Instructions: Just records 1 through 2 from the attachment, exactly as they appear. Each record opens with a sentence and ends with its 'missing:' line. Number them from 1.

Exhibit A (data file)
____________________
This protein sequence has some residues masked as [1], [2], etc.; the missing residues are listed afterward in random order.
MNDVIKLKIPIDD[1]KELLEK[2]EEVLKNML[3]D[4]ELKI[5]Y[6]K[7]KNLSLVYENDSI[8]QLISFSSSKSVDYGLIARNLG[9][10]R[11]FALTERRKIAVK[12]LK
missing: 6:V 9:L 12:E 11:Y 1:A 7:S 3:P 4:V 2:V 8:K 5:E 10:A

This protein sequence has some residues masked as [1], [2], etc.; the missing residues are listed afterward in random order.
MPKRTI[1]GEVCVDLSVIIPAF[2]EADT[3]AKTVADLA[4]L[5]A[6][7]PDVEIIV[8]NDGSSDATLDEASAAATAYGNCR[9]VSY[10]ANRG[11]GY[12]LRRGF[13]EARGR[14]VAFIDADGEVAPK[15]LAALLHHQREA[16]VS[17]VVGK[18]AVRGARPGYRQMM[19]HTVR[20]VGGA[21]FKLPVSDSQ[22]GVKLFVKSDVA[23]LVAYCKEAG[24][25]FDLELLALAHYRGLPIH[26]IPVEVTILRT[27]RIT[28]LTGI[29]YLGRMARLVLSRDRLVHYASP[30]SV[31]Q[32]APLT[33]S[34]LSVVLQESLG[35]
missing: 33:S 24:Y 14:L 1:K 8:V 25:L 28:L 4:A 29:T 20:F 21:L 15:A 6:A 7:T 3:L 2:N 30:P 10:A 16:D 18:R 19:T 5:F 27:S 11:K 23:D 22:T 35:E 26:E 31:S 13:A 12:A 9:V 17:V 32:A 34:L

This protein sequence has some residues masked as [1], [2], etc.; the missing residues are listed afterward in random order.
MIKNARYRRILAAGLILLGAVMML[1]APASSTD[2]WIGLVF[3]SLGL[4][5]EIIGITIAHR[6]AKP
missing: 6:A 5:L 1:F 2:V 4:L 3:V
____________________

This protein sequence has some residues masked as [1], [2], etc.; the missing residues are listed afterward in random order.
MNDVIKLKIPIDD[1]KELLEK[2]EEVLKNML[3]D[4]ELKI[5]Y[6]K[7]KNLSLVYENDSI[8]QLISFSSSKSVDYGLIARNLG[9][10]R[11]FALTERRKIAVK[12]LK
missing: 6:V 9:L 12:E 11:Y 1:A 7:S 3:P 4:V 2:V 8:K 5:E 10:A

This protein sequence has some residues masked as [1], [2], etc.; the missing residues are listed afterward in random order.
MPKRTI[1]GEVCVDLSVIIPAF[2]EADT[3]AKTVADLA[4]L[5]A[6][7]PDVEIIV[8]NDGSSDATLDEASAAATAYGNCR[9]VSY[10]ANRG[11]GY[12]LRRGF[13]EARGR[14]VAFIDADGEVAPK[15]LAALLHHQREA[16]VS[17]VVGK[18]AVRGARPGYRQMM[19]HTVR[20]VGGA[21]FKLPVSDSQ[22]GVKLFVKSDVA[23]LVAYCKEAG[24][25]FDLELLALAHYRGLPIH[26]IPVEVTILRT[27]RIT[28]LTGI[29]YLGRMARLVLSRDRLVHYASP[30]SV[31]Q[32]APLT[33]S[34]LSVVLQESLG[35]
missing: 33:S 24:Y 14:L 1:K 8:V 25:L 28:L 4:A 29:T 20:F 21:L 15:A 6:A 7:T 3:L 2:N 30:P 10:A 16:D 18:R 19:T 5:F 27:S 11:K 23:D 22:T 35:E 26:E 31:S 13:A 12:A 9:V 17:V 32:A 34:L